URI students learn exotic animal management in semester-long class at Roger Williams Park Zoo

Posted on
URI students interact with armadillos
URI students interact with armadillos during a class in zoo animal management at Roger Williams Park Zoo. (Photo by Ayla Fox)

KINGSTON, R.I. – November 26, 2018 – Thirty-five students at the University of Rhode Island are getting a unique experience as the first URI class taught entirely at Roger Williams Park Zoo in Providence. The class in Zoo Animal Management offers a wide variety of knowledge and skills for those interested in careers in animal care.

“A lot happens behind the scenes at zoos, and most people don’t realize what it takes to manage a successful zoo like Roger Williams, so the class provides a broad perspective on everything involved,” said Justin Richard, who teaches the course and a similar one at Mystic Aquarium. “Each week a different professional from the zoo provides content to the students in their area of expertise.”

The students have had lessons about veterinary medicine from the zoo veterinarian, for instance, lessons about animal training from zookeepers, and lessons about engaging the public from zoo educators. They have also had behind-the-scenes tours of the new rainforest exhibit and the zoo’s veterinary hospital and had field trips to the Bronx Zoo in New York City and Buttonwood Park Zoo in New Bedford, Mass.

Throughout the semester, the students have been creating animal care manuals for an animal of their choice by applying what they have learned about standards of care, exhibit design, animal nutrition, veterinary care, and other topics.

URI senior Jordan Lally enrolled in the class because he had a childhood dream to work in a zoo.

“I have always been curious about how zoos function behind the scenes, and I wanted to get to know how my local zoo provides the best care for the animals it houses,” said Lally, a Cumberland resident studying animal science and computer science. “It was interesting to see just how many people are involved in every single step or process when developing new features for the zoo.”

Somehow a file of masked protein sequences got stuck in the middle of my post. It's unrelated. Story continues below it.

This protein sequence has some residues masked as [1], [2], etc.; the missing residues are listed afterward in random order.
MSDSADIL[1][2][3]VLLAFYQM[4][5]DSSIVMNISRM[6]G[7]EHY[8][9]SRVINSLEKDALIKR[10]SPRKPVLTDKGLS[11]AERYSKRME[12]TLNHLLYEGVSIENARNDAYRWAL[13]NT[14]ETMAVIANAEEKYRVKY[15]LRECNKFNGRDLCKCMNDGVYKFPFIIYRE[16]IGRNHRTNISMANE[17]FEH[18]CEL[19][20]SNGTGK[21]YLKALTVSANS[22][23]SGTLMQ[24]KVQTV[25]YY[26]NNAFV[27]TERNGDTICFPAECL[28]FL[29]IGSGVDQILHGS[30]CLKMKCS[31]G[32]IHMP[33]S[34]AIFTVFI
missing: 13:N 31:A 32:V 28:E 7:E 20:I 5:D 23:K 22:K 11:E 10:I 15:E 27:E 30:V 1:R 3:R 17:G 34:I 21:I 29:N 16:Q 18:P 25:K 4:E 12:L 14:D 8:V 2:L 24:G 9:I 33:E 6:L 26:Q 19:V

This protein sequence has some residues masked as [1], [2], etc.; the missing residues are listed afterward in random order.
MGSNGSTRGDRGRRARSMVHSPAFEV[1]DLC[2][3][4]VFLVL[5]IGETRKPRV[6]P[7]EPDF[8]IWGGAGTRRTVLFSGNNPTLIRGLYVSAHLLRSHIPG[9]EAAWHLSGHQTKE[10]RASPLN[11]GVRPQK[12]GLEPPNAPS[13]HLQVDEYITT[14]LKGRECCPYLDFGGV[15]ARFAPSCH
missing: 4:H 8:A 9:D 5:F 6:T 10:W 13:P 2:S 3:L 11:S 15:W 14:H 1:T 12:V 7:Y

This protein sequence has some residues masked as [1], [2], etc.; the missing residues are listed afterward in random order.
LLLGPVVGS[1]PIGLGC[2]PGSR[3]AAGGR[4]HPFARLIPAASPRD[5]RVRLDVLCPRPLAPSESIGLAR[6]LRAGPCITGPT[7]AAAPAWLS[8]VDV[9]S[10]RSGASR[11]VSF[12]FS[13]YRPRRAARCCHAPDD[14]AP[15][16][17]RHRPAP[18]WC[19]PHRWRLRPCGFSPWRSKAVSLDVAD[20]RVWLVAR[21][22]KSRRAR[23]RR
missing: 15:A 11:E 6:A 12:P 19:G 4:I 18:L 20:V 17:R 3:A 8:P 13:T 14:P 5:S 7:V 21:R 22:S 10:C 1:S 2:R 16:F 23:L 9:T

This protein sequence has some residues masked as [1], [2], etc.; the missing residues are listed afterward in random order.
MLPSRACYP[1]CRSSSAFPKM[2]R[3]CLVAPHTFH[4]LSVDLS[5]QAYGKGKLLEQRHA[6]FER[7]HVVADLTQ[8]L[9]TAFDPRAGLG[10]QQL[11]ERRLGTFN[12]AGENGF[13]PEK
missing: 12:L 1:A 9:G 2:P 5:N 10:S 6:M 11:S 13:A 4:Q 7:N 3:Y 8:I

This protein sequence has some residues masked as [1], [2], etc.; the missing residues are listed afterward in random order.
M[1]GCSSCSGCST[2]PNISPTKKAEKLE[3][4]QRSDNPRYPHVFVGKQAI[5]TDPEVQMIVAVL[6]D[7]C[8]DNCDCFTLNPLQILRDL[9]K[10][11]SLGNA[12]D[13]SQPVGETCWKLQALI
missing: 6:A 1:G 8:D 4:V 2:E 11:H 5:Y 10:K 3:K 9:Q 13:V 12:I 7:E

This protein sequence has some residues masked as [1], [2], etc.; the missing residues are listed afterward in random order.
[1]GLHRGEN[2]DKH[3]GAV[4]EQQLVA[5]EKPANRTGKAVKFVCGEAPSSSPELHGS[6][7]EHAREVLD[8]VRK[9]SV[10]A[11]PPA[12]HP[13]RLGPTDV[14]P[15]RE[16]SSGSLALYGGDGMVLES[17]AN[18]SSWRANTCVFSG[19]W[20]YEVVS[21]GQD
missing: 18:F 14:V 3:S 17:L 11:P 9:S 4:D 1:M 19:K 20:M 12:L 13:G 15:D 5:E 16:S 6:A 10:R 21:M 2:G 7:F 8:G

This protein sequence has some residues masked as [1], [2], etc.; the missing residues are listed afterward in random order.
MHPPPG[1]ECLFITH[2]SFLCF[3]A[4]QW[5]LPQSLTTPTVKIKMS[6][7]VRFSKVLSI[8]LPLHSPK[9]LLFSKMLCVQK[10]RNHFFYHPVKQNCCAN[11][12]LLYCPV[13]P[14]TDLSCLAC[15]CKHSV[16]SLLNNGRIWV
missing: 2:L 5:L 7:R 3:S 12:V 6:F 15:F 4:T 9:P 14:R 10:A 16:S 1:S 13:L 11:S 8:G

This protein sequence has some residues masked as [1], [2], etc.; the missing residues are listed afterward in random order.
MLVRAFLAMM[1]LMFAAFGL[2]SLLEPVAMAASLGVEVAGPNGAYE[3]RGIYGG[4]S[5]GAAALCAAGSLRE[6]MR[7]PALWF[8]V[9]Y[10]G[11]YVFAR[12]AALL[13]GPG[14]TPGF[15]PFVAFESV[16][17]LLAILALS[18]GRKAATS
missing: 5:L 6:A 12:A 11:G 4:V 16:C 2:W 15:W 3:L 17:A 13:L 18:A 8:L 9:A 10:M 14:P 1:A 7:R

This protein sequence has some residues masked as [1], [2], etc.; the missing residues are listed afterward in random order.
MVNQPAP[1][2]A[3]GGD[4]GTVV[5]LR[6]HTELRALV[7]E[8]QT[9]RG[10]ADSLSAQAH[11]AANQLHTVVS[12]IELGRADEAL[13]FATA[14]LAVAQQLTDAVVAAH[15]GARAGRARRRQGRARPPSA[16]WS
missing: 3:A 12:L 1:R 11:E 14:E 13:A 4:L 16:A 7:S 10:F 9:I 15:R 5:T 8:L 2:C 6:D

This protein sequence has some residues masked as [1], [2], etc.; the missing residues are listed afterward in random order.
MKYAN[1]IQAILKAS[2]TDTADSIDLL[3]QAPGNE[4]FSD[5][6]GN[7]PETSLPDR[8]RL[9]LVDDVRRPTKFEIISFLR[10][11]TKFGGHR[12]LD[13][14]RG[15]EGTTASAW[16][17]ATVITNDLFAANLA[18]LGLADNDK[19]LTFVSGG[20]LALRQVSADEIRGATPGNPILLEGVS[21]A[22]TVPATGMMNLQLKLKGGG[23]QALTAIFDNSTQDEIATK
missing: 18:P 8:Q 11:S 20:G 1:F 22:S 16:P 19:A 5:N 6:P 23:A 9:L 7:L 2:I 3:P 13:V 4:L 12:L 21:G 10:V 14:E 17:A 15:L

Senior Samantha Ward, a marine biology and Spanish major from Sudbury, Mass., said the class has inspired her to consider a career in animal care and opened her eyes to the variety of jobs available at zoos and aquariums.

“To me, the most interesting things we’ve learned pertain to the inner workings and logistics of running a zoo,” she said. “We’ve learned the details of quarantine procedures for any animal entering the zoo, the importance and logistics of off-exhibit animal holding, and the management of breeding populations. A lot of this information is not commonly shared with the public, so being able to see behind-the-scenes operations is really a unique experience.”

Cassidy Clark agrees. A senior marine biology major from Williamsburg, Va., she appreciated hearing the perspectives of so many zoo professionals, and she especially enjoyed the behind-the-scenes tours.

“I’ve always known that my career would involve something to do with animals, and for the longest time I thought it would be with marine animals,” she said. “But ever since taking this class, I’m strongly considering something in the field of zoology as well.”

All three students noted that their prior experience in classes taught by Richard was also a factor in their choice to enroll in the course.

Richard worked for more than a decade as a beluga whale trainer at Mystic Aquarium before earning his doctorate at URI. He conducts research at the aquarium on whale reproduction, so he taught lessons in the class on breeding zoo animals, zoo-based research, and the role of zoos and aquariums in society.

“Zoos play an important role in encouraging people to respect animals and the environment,” he said. “That’s increasingly important as people become disconnected from nature. Zoos provide an educational space for people to enjoy nature and connect with animals.”